Risk Management of Social Influencers for Affiliate Marketing

Affiliate Marketing: Are Your Social Influencers Playing by the Rules?

Marketing your product or service on social media with social influencers can be risky but is completely necessary. The impact of social influencer marketing has driven positive ROI for brands contributing to larger budgets over the last year. “89% of marketers find influencer marketing effective”. This shouldn’t come as a surprise since “90% of consumers say authenticity is important when deciding which brands they like and support,” and social influencers have been successful in providing brands a channel to influence this narrative.

When dealing with social influencers it becomes a game of risk management. The good news is that it’s quite simple, the bad news is that it requires constant vigilance. Social Influencers can negatively impact a relationship with a brand in 3 ways:

  • FTC Guidelines Violation
  • Influencer Contract Breach
  • Loss of Brand Equity

More good news is that there are ways to mitigate these risks.

  • FTC Guidelines can be monitored and enforced using a variety of tools. As the social influencer space continues to grow, the social platforms are pressured to adapt as well. Recently, Facebook and Instagram have provided a branded content tool, giving marketers the ability to track posts. This provides transparency to consumers and advertisers.
  • Influencers can also breach their contracts and not deliver on the promises made. Or, the content produced by the influencer might not live up to the brand’s standards. It’s important to have done your research on the influencers you do decide to work with and ensure that all the necessary brand guidelines and deliverables have been communicated and agreed upon.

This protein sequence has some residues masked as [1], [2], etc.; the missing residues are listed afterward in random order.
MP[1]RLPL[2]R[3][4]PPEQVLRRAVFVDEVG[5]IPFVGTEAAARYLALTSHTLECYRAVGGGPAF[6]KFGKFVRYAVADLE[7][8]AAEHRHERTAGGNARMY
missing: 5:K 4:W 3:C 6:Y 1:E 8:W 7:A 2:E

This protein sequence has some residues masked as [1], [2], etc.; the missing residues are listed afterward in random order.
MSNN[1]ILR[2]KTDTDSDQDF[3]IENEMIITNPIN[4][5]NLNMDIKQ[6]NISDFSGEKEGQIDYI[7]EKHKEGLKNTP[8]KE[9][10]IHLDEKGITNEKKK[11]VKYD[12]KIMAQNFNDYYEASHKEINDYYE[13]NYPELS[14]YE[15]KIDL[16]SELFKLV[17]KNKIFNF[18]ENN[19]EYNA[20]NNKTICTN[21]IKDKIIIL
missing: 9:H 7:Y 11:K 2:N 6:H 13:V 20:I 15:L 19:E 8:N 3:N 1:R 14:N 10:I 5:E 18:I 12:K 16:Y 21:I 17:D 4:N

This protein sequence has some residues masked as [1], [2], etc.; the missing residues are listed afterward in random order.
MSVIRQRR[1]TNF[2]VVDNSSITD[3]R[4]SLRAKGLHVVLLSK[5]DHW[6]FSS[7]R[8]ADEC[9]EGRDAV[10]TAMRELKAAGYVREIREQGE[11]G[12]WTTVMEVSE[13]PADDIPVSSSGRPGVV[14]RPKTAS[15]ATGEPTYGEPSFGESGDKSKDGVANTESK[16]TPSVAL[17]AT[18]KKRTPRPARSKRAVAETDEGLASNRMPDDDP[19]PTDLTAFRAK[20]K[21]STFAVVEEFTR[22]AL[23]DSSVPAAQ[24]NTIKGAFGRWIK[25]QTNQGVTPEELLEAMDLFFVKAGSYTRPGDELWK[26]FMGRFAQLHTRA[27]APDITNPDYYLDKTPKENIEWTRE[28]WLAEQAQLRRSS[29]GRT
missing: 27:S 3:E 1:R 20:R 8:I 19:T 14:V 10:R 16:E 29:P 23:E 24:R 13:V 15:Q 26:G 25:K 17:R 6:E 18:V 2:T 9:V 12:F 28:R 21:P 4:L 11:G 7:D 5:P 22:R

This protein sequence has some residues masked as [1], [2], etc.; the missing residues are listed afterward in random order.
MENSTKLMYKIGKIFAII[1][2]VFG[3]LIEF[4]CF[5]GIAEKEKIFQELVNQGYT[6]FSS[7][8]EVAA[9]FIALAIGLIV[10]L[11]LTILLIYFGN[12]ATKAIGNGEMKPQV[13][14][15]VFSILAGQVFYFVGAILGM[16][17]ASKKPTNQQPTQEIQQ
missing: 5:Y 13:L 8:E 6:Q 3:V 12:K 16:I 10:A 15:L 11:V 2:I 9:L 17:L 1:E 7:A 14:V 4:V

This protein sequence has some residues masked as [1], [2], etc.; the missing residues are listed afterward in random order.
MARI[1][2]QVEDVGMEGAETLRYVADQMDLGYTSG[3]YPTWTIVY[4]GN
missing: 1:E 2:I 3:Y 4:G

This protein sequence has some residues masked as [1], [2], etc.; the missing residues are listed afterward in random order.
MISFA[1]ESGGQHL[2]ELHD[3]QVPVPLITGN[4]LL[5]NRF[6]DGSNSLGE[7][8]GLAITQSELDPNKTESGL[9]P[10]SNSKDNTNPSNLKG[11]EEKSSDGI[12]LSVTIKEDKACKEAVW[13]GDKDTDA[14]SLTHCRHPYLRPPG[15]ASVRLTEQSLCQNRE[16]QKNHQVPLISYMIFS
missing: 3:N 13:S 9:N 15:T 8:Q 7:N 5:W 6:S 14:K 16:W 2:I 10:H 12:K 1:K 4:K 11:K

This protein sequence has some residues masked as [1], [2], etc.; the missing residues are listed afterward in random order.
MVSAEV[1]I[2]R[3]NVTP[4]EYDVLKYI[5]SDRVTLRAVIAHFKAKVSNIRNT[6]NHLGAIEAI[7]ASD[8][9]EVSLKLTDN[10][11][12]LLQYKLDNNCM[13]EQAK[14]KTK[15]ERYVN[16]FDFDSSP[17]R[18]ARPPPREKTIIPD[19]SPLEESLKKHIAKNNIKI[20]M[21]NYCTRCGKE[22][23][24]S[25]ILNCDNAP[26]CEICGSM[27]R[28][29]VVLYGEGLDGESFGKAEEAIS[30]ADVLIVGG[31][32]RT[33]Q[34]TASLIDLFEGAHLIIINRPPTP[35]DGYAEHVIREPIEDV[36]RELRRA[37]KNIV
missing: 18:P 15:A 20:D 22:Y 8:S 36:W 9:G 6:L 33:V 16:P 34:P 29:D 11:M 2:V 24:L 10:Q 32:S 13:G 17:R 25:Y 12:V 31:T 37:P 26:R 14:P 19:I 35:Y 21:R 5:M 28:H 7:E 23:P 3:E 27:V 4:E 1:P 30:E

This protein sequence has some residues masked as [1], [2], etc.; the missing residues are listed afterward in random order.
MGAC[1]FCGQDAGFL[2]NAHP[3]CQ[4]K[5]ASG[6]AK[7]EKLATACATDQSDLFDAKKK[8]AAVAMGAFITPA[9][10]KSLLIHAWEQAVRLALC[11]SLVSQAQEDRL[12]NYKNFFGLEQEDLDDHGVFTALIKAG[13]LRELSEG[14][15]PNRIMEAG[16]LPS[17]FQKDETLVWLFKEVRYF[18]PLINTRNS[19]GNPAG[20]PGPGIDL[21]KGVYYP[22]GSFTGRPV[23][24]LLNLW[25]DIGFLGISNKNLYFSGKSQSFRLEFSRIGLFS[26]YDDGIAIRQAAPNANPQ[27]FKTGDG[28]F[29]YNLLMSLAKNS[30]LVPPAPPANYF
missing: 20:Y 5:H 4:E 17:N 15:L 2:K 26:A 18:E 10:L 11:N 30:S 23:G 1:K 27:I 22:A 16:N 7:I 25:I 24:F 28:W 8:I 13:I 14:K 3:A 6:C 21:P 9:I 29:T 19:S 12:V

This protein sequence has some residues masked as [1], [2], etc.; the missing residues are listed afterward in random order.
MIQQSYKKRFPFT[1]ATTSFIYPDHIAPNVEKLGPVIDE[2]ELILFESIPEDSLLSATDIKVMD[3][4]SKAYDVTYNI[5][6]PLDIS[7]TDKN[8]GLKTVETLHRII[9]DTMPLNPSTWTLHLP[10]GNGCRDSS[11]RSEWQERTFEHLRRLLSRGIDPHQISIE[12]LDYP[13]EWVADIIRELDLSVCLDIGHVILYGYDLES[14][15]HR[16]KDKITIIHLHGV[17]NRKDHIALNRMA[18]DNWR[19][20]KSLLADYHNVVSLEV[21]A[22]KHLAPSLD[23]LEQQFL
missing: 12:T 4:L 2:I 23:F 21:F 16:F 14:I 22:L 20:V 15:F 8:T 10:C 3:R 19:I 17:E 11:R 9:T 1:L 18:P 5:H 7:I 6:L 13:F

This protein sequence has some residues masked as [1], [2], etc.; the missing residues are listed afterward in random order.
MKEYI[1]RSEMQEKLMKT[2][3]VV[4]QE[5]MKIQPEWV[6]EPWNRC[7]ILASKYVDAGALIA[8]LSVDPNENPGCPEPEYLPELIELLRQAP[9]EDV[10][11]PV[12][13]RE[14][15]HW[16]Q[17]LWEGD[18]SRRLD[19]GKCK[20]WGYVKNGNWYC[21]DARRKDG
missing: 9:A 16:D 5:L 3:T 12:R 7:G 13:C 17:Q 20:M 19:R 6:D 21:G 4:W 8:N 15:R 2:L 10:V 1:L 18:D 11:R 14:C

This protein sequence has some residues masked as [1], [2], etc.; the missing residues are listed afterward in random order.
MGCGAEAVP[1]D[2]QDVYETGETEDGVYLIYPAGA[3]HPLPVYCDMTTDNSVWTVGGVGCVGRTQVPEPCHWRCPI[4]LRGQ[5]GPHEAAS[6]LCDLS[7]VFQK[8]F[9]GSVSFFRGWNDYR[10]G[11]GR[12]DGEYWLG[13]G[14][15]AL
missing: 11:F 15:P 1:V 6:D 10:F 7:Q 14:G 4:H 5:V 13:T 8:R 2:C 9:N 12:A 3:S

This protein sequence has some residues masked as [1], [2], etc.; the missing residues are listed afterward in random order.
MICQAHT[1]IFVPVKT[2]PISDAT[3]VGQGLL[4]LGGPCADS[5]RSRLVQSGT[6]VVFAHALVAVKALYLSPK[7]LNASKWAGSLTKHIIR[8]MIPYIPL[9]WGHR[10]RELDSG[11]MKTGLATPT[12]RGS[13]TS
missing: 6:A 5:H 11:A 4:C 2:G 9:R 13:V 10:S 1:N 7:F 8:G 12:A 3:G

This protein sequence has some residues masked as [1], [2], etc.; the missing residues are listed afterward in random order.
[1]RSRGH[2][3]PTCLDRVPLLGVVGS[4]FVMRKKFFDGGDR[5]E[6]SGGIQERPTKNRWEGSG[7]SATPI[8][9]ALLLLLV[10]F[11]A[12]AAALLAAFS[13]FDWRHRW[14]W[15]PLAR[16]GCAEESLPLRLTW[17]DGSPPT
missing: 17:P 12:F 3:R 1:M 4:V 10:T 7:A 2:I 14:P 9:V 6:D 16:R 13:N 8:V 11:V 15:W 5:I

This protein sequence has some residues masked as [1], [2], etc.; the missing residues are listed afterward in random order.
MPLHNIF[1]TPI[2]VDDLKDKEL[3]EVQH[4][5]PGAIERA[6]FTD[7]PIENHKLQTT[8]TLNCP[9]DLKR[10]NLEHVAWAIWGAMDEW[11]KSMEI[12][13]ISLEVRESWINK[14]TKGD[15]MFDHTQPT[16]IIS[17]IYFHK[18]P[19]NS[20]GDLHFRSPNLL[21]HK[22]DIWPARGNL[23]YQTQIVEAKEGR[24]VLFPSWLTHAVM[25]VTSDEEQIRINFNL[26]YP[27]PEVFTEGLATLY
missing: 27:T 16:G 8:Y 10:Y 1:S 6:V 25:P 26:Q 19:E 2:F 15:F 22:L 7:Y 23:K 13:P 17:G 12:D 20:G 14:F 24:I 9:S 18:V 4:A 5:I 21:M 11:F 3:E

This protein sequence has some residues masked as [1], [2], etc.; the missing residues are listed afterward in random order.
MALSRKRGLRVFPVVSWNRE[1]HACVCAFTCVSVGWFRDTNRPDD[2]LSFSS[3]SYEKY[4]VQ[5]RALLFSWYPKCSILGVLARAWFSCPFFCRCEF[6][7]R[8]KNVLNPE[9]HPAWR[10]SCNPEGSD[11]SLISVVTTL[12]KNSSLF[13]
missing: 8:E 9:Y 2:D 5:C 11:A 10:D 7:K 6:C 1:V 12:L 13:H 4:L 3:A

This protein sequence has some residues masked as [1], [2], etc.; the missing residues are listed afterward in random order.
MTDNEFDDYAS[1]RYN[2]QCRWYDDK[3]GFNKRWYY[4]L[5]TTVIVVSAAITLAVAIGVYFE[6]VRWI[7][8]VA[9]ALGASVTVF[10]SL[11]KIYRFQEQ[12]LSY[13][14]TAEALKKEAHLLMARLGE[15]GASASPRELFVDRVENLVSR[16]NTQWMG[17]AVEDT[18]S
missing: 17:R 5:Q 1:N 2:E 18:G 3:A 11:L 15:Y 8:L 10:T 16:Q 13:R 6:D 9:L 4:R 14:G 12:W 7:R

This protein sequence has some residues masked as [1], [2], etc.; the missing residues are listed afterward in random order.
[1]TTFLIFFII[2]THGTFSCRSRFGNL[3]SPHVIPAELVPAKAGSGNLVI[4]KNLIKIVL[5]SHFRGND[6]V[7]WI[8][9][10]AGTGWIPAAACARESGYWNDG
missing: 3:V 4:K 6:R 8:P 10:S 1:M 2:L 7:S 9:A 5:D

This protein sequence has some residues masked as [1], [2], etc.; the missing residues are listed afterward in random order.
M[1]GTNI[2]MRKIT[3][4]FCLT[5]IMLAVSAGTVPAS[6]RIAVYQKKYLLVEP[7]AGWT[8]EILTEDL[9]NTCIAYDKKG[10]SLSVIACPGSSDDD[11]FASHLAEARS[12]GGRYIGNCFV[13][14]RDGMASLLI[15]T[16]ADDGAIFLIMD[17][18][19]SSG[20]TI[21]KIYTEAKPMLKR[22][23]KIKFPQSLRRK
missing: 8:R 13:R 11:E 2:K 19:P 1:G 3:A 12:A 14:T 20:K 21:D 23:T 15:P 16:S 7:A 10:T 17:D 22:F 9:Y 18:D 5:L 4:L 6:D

• One of the greatest concerns advertisers have is the possible loss of brand equity. How is the content perceived? Is the content accurate and up to date? Is the content being misused and redistributed creating a situation that’s not in line with expectations?

One perspective I like to take when it comes to social influencer monitoring is the analogy of hosting a dinner party.

The first thing you need to do is create a guest list. With a bit of research, and knowledge of your space you’ll be able to cultivate a list of guests, a.k.a. social influencers, that compliment each other.

You then decide on a theme, provide instruction (not that different from a brand guideline), everyone agrees and sends out their RSVP to your event, and your dinner party is off to a great start.

Of course, an important step to any good dinner party is to have a well thought out menu. The courses of the menu should always compliment each other in a well-orchestrated event. I would relate this with the varying social listening tools you’ve chosen.

One should always start with the tools a platform can offer; such as the branded content tool Facebook provides, the next course of protection would be a hearty legal document outlining the partnership, followed up with a fancy dessert, it’s a bit sweet and can be pricey but a robust content monitoring tool can make your guest leave happy.

To ensure your guests feel comfortable and at home at your dinner party, any good host will make sure to intermingle. This can be compared to making sure you keep a close relationship with your influencers. A long-lasting relationship creates positive vibes and ROI.

There you have it! A successful dinner party where everyone is playing by the rules.

If you want to learn more about building a proper social influencer monitoring strategy and learn the capabilities of content monitoring tools, feel free to reach out to AIM today.

Mark Goco

Mark Goco

Mark is our Vancouver-based Business Intelligence and Operations Manager and holds a certificate in Marketing Management & Marketing Communications from the British Columbia Institute of Technology. He is passionate about identifying issues and providing solutions by optimizing and streamlining processes.